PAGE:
Start spreadin’ the jam: / I’m baking today! / Those stay-at-home blues / Are meltin’ away…
Stay in, get your bake on, and whip up a batch of these two-tier, jelly tot-topped marvels.
BEHIND THE BISCUIT.
These (slightly non-PC-titled) snacks are a stalwart of every good Scottish bakery’s shop window. They feature a duo of fluted shortbread spheres, double-deckered via a slathering of berry jam, and are topped with a jelly tot set in a puddle of water icing. Cousin of the Austrian ‘Linzer biscuit,’ they were known as ‘German biscuits’ until the First World War and anti-Teutonic sentiment forced a rebranding. In an exercise of patriotic pride, enter, post-1914, the ‘Empire biscuit.’ Nowadays, perhaps ‘Commonwealth biscuit’ would be a little less contentious. But what’s in a name? The biscuit by any other name would still taste as sweet…
Makes 10-12 shortbread sandwiches (i.e. 20 ish shortbread discs).
100 g. of (unsalted) butter, slightly softened.
100 g. of caster sugar.
1 medium-sized egg.
275 g. of plain flour (or 200 g. plain flour
plus 75 g. cornflour).
A couple of drops of vanilla essence/extract.
4 teaspoons of jam (strawberry or raspberry are
100 g. of icing sugar.
2 tablespoons of boiling water.
12 jelly tots (or see VARIATIONS).
1 x large mixing bowl.
2 x small (cereal/soup) bowls.
1 x wooden spoon.
1 x tablespoon.
1 x teaspoon.
1 x sieve.
2 x baking trays, lined with baking parchment.
1 x fluted scone/biscuit cutter, approx. 6 cm.
1 x wire cooling rack.
Oven, preheated to 190 degrees Celsius (or 170 fan).
Cream the (slightly softened) butter block in a bowl with the caster sugar, until moussily fluffy.
Crack in the egg, beating in along with a few scant drops of the vanilla essence or extract.
Sieve in the flour, or the flour + cornflour combo (the latter is preferable, although more pernickety, as it results in a better-textured, more crumbly biscuit).
Stir together, first with a wooden spoon, then with your (recently scrubbed and antibacterially-sterilized) hands, combining the mixture together to form a single ball of dough. It should be very dry so this process can take a couple of minutes, but persevere: don’t bis-quit!
Once you’ve bent the dough to your will- as well as into a ball shape- chill (both yourself and the dough) for at least half an hour. Meanwhile, put the oven on to heat up.
Lightly dust a work surface with flour, then roll the (chilled-out) dough to a rough rectangle, approximately the thickness of a pound coin.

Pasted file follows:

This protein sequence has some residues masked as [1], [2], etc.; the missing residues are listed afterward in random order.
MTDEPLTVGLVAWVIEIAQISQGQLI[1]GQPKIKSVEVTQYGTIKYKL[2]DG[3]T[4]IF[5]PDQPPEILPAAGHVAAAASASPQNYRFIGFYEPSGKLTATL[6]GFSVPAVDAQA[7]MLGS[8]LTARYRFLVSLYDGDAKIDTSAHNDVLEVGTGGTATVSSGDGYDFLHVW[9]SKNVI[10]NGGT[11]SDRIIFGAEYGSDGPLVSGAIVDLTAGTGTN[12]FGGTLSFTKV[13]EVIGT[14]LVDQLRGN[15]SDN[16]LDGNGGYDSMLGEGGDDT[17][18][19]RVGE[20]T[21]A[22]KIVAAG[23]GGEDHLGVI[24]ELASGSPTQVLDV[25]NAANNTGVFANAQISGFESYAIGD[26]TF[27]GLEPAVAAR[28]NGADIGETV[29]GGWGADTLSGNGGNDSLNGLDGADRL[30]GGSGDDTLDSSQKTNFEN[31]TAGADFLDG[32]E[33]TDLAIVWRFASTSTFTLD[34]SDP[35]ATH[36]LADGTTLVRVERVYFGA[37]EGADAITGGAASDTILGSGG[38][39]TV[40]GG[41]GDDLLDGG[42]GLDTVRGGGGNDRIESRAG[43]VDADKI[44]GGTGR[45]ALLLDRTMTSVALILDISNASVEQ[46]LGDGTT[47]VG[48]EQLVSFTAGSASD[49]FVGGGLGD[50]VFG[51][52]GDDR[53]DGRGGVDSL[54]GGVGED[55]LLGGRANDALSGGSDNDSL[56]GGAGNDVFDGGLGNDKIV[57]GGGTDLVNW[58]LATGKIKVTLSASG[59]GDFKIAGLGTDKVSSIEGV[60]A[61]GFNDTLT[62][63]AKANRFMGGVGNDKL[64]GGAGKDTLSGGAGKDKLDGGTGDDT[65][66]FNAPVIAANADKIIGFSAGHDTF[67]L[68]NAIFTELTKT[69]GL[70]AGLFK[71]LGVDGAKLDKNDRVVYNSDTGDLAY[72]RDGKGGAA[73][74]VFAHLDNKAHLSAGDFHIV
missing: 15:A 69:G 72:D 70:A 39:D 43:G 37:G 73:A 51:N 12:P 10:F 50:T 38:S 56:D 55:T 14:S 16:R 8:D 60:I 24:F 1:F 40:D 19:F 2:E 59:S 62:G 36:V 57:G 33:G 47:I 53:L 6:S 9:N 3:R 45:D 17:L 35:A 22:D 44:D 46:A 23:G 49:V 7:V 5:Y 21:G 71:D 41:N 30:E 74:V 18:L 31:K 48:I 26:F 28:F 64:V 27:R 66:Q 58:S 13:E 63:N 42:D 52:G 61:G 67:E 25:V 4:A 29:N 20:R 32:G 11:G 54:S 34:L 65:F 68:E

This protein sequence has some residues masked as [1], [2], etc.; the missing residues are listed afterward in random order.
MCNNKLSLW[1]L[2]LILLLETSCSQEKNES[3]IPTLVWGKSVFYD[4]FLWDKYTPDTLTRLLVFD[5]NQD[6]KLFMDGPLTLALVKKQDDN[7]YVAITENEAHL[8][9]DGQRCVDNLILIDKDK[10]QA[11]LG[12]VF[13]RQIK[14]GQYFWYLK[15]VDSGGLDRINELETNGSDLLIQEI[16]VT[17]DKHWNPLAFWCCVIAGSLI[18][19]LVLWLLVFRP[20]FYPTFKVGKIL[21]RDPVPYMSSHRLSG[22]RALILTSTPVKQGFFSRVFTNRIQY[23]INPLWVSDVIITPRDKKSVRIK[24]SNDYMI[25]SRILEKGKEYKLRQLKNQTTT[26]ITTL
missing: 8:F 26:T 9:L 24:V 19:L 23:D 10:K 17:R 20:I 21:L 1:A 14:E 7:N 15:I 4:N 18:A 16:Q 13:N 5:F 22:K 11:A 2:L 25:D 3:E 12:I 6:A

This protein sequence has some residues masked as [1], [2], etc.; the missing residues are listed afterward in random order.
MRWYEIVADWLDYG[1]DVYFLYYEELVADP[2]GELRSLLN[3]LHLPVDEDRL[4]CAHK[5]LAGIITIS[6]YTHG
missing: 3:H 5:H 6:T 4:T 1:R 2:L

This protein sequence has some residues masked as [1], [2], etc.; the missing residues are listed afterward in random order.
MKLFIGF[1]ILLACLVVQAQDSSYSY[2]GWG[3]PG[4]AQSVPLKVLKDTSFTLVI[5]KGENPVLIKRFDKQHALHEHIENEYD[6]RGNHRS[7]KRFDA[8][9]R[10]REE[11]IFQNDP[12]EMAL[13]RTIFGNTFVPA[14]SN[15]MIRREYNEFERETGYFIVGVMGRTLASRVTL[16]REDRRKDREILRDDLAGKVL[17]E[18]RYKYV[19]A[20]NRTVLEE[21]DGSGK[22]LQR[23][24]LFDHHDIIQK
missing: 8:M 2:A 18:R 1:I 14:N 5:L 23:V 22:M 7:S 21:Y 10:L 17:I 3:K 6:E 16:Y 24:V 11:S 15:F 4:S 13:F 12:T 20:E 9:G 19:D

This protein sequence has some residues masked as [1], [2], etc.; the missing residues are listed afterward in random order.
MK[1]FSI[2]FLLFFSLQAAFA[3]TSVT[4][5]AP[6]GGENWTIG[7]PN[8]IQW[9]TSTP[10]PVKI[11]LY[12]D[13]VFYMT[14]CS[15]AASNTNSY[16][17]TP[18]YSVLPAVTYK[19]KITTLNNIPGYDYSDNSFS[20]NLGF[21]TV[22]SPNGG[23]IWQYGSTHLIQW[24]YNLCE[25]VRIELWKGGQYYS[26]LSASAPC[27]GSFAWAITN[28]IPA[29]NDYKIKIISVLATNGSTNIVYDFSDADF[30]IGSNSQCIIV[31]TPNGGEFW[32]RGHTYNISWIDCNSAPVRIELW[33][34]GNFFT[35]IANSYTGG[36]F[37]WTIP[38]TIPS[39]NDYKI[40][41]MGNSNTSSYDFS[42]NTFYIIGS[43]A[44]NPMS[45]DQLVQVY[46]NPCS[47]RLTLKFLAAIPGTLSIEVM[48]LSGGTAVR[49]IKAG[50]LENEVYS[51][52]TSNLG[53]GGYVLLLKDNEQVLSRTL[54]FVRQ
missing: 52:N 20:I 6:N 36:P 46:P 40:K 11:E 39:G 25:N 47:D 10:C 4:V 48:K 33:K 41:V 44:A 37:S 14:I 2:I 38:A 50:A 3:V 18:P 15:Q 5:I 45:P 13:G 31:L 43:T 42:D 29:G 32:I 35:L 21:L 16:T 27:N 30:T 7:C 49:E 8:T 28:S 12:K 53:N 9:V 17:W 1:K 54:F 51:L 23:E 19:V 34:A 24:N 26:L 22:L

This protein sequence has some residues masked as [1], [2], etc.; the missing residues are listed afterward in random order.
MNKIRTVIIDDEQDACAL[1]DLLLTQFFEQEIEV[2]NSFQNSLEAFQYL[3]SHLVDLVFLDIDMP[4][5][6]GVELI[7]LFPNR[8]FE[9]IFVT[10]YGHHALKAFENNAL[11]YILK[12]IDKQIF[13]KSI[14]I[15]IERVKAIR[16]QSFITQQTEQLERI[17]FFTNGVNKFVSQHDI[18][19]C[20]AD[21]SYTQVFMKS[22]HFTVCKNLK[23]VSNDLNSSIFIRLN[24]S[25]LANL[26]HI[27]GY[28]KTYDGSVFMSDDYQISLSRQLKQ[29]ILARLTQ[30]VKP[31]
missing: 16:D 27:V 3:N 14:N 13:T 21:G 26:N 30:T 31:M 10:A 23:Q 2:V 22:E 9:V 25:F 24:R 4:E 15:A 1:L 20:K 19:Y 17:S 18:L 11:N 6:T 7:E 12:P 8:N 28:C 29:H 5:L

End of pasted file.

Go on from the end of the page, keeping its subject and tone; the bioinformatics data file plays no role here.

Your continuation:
Cut out as many rounds as possible, then reroll any scraps and repeat, until all of the dough has been used up.
Arrange, evenly-spaced, on two baking trays; bake for around 10 minutes, removing when the shortbread biscuits begin to blush brown around their edges. Decant to a wire cooling rack, and (summoning self-discipline) leave until completely cool.
Flour of Scotland: Step 8.
Meanwhile, set two small bowls alongside the cooling rack. In one, dollop the jammy spoonfuls and whisk vigorously to loosen it into a spreading consistently. In the other, swirl two tablespoons of boiled water into the sieved icing sugar until it forms a smooth, glossy paste, the consistency of nail varnish.
Jam Session: Step 9.
Now time for the Empire Bake Building! Start spreadin’ the jam in the centre of half of the now-cooled cookies, then use the remaining neglected cookie contingent as tops, to create a sort of ‘shortbread sandwich’ structure.
Empire Bake Building: Step 10.
Sketch a circle of water icing atop each of these stacked snacks, pressing a jelly tot into pride of place, dead centre, before the icing begins to set.
These biscuits will last for up to 5 days in a sealed tupperware; these biscuits will last for up to 5 minutes in a hungry household.
Recipe adapted from Dean’s Shortbread.
When life gives you lemons… Try replacing the jam with lemon curd, topping instead with candied citrus slices. Just the zest!
Yummy and gummy! Jelly tots can also be replaced by whatever jellied sweet takes your fancy. Dare to bear with a gelatine ursine, or have a yolk with a fried egg.
Loco for cocoa? Substitute 50 g. of the flour for cocoa powder, and stud each biscuit buttie with a chocolate button.